Petrochemicals production capacity in the Middle East is currently growing at 9.5% pa. 40 new petrochemicals products will be introduced in the region by 2020. Hence there is a need in the region to strengthen its logistics network to ensure consistent exports, a senior executive at Gulf Petrochemicals and Chemicals Association Monday, as reported by Platts.
"The supply chain will have to adjust. We can already see the direct impact of product expansion on the supply chain, resulting in the emergence of business-to-business style logistics industry that includes road, shipping and port facilities, with further expansion plans in railways in the near future," Abdulwahab Al Sadoun, secretary general of the GPCA, said in a statement.
Enhancing the logistics network becomes particularly important given that most of the product from the region is exported. In 2015, the Middle East exported about 80% of total petrochemicals production, or 70.6 mln mt, the association said. "In just over a decade, the GCC's petrochemical industry has expanded its capacity from 38 mln mtpa in 2004, to 142.1 mln mtpa in 2015," Al Sadoun said.
Countries in the region have tried to strengthen their logistics networks but have not been able to catch up with the rise in petrochemicals capacity. The GPCA identified such factors as complicated customs procedures and underinvestment in infrastructure as detrimental to petrochemicals logistics. Reports of congestion at the ports in the region appear almost regularly during the summer months and during the Islamic holy month of Ramadan.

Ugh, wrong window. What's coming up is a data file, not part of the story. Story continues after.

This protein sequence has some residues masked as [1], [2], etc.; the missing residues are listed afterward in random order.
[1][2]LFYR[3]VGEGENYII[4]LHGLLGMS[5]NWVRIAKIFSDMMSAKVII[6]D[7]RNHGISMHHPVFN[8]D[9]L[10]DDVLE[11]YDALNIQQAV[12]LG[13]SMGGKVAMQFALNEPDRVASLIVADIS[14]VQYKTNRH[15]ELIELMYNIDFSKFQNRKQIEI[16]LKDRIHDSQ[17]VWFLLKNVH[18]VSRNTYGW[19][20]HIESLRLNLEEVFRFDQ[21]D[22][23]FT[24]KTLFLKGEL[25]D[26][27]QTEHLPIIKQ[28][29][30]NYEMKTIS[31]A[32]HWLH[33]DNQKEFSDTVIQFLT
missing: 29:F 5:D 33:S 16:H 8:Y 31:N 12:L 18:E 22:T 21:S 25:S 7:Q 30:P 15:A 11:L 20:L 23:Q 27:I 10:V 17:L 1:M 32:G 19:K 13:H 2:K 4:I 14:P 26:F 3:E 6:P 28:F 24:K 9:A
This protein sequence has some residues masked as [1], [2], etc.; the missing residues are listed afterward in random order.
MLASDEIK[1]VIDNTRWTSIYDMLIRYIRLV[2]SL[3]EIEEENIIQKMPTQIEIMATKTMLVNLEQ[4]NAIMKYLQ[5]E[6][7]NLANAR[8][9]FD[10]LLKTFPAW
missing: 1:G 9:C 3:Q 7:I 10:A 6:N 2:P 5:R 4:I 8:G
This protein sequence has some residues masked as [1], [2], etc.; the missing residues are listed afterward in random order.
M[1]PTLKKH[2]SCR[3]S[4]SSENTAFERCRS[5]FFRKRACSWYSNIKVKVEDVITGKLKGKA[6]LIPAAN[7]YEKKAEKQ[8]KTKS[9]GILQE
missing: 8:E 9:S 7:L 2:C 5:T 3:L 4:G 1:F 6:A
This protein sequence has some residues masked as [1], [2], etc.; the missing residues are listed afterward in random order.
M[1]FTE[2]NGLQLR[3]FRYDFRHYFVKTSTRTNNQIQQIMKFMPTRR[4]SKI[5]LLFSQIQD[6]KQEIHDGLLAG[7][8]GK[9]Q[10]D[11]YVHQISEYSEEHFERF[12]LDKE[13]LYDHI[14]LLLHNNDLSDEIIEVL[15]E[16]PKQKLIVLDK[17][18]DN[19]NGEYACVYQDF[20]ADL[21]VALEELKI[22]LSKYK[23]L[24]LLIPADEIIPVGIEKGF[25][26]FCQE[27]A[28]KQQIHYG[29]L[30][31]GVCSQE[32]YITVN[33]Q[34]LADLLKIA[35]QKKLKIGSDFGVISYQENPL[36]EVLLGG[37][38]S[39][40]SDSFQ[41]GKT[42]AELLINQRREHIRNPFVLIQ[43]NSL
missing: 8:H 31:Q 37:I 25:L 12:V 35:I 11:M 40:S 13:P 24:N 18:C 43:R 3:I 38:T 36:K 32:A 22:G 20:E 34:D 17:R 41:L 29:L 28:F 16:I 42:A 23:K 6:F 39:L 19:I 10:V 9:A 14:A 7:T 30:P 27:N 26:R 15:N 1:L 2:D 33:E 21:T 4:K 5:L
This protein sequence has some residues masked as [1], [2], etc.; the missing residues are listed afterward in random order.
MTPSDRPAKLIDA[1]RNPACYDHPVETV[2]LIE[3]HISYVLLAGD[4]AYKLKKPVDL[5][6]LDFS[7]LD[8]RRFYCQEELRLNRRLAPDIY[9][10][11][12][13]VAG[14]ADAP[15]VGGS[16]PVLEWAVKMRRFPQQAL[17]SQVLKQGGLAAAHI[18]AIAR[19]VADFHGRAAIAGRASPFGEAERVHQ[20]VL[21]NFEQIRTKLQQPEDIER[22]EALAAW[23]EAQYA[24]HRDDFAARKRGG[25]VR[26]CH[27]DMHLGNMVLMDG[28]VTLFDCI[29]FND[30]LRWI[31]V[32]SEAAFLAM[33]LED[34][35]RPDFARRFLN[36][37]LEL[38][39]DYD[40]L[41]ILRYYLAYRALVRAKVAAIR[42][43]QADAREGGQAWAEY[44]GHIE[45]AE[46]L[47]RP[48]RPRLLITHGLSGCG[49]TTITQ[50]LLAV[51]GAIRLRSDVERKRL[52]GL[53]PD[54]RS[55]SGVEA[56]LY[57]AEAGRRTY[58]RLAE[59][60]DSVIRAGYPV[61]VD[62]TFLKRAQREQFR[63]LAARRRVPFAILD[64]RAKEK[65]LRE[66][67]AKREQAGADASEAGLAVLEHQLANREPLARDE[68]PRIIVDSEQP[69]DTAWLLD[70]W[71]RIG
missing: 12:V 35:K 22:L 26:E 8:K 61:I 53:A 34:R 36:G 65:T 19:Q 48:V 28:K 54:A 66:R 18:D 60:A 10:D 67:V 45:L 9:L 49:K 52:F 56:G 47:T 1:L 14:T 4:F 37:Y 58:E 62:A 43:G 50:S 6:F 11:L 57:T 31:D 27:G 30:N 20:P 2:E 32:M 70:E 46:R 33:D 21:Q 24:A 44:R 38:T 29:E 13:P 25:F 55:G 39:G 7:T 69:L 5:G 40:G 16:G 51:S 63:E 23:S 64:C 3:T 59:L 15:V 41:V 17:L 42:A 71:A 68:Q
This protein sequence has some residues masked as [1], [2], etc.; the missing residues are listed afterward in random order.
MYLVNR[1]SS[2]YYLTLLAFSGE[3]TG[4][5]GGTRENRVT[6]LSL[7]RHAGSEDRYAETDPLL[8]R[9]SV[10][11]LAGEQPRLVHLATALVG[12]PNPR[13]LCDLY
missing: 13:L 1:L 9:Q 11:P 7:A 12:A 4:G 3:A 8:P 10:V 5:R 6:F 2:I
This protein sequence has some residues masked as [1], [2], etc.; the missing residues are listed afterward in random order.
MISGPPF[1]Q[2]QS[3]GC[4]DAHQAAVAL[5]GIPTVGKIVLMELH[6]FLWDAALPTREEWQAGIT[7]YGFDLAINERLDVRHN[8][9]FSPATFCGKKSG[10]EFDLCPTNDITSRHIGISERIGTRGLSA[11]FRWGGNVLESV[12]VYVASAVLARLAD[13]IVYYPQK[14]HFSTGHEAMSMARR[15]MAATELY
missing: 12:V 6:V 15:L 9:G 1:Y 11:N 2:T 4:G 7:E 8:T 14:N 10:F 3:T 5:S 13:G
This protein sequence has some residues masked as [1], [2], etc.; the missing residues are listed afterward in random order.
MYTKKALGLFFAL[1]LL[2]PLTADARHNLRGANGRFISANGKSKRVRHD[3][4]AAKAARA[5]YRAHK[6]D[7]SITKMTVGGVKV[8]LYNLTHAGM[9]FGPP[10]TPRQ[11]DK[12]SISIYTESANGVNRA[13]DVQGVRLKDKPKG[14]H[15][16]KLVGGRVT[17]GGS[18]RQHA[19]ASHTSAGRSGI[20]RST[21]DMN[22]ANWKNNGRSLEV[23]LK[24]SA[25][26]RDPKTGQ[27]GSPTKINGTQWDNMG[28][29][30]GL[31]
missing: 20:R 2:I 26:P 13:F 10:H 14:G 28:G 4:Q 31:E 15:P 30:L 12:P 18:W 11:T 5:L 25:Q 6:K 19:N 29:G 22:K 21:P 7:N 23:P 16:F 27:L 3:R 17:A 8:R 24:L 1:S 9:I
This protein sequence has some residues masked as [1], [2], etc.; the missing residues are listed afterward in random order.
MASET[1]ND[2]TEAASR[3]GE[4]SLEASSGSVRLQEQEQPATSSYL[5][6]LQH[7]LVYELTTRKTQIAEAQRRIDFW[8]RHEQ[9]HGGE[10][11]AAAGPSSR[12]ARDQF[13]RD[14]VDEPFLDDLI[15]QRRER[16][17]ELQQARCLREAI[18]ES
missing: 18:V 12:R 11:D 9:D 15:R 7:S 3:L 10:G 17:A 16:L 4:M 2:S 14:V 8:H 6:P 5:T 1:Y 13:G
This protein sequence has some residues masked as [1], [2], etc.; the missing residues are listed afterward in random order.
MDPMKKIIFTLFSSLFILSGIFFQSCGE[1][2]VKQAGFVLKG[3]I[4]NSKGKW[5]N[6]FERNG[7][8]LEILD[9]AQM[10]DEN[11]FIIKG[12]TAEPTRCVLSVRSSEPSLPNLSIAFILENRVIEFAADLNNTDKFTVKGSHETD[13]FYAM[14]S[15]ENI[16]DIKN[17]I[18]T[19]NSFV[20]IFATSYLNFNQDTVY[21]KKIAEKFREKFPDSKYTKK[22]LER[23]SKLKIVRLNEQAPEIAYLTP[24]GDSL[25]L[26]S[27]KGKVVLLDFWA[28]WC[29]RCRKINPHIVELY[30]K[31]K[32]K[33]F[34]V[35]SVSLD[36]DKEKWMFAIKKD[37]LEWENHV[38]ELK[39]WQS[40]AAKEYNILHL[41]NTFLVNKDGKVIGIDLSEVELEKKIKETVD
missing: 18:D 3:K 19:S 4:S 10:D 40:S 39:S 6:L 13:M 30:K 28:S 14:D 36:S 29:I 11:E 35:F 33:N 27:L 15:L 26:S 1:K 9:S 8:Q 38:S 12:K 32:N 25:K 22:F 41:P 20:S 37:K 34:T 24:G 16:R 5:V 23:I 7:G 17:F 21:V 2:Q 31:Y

Existing ports in the region include Qatar's New Port Project or NPP, Yanbu in Saudi Arabia and Jebel Ali and Khalifa ports in the UAE. "Port expansions are expected to continue into 2016, as the new $7 billion mega port near Qatar's Mesaieed Industrial Zone is set to open this year and port construction continues in Kuwait," GPCA said.